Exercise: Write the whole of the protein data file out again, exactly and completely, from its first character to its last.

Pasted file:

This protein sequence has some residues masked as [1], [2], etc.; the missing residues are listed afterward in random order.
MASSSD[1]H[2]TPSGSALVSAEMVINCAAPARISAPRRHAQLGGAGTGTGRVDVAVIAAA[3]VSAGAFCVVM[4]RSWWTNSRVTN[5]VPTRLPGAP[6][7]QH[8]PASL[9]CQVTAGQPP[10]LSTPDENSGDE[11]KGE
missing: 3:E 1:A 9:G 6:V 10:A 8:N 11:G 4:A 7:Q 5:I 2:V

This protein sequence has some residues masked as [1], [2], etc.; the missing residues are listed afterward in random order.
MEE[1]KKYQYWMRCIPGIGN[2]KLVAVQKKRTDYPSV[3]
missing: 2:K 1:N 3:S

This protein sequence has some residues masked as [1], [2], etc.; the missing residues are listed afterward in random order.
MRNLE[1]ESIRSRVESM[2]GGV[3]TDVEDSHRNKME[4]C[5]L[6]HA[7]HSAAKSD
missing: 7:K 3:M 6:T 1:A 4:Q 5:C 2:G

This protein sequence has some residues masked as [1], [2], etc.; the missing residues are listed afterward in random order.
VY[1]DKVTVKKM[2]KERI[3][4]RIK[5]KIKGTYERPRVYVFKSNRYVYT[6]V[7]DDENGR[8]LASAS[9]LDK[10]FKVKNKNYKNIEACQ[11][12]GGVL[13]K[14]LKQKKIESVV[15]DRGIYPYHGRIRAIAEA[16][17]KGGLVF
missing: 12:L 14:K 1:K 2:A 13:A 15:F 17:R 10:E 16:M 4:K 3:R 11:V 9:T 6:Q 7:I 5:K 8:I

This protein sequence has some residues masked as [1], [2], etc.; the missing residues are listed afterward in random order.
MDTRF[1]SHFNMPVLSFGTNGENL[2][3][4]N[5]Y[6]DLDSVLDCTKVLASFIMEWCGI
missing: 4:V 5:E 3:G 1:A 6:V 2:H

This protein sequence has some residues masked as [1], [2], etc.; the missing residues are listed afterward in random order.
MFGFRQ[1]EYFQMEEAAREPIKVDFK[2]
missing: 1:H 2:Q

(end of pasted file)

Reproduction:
This protein sequence has some residues masked as [1], [2], etc.; the missing residues are listed afterward in random order.
MASSSD[1]H[2]TPSGSALVSAEMVINCAAPARISAPRRHAQLGGAGTGTGRVDVAVIAAA[3]VSAGAFCVVM[4]RSWWTNSRVTN[5]VPTRLPGAP[6][7]QH[8]PASL[9]CQVTAGQPP[10]LSTPDENSGDE[11]KGE
missing: 3:E 1:A 9:G 6:V 10:A 8:N 11:G 4:A 7:Q 5:I 2:V

This protein sequence has some residues masked as [1], [2], etc.; the missing residues are listed afterward in random order.
MEE[1]KKYQYWMRCIPGIGN[2]KLVAVQKKRTDYPSV[3]
missing: 2:K 1:N 3:S

This protein sequence has some residues masked as [1], [2], etc.; the missing residues are listed afterward in random order.
MRNLE[1]ESIRSRVESM[2]GGV[3]TDVEDSHRNKME[4]C[5]L[6]HA[7]HSAAKSD
missing: 7:K 3:M 6:T 1:A 4:Q 5:C 2:G

This protein sequence has some residues masked as [1], [2], etc.; the missing residues are listed afterward in random order.
VY[1]DKVTVKKM[2]KERI[3][4]RIK[5]KIKGTYERPRVYVFKSNRYVYT[6]V[7]DDENGR[8]LASAS[9]LDK[10]FKVKNKNYKNIEACQ[11][12]GGVL[13]K[14]LKQKKIESVV[15]DRGIYPYHGRIRAIAEA[16][17]KGGLVF
missing: 12:L 14:K 1:K 2:A 13:A 15:F 17:R 10:E 16:M 4:K 3:R 11:V 9:T 6:Q 7:I 5:K 8:I

This protein sequence has some residues masked as [1], [2], etc.; the missing residues are listed afterward in random order.
MDTRF[1]SHFNMPVLSFGTNGENL[2][3][4]N[5]Y[6]DLDSVLDCTKVLASFIMEWCGI
missing: 4:V 5:E 3:G 1:A 6:V 2:H

This protein sequence has some residues masked as [1], [2], etc.; the missing residues are listed afterward in random order.
MFGFRQ[1]EYFQMEEAAREPIKVDFK[2]
missing: 1:H 2:Q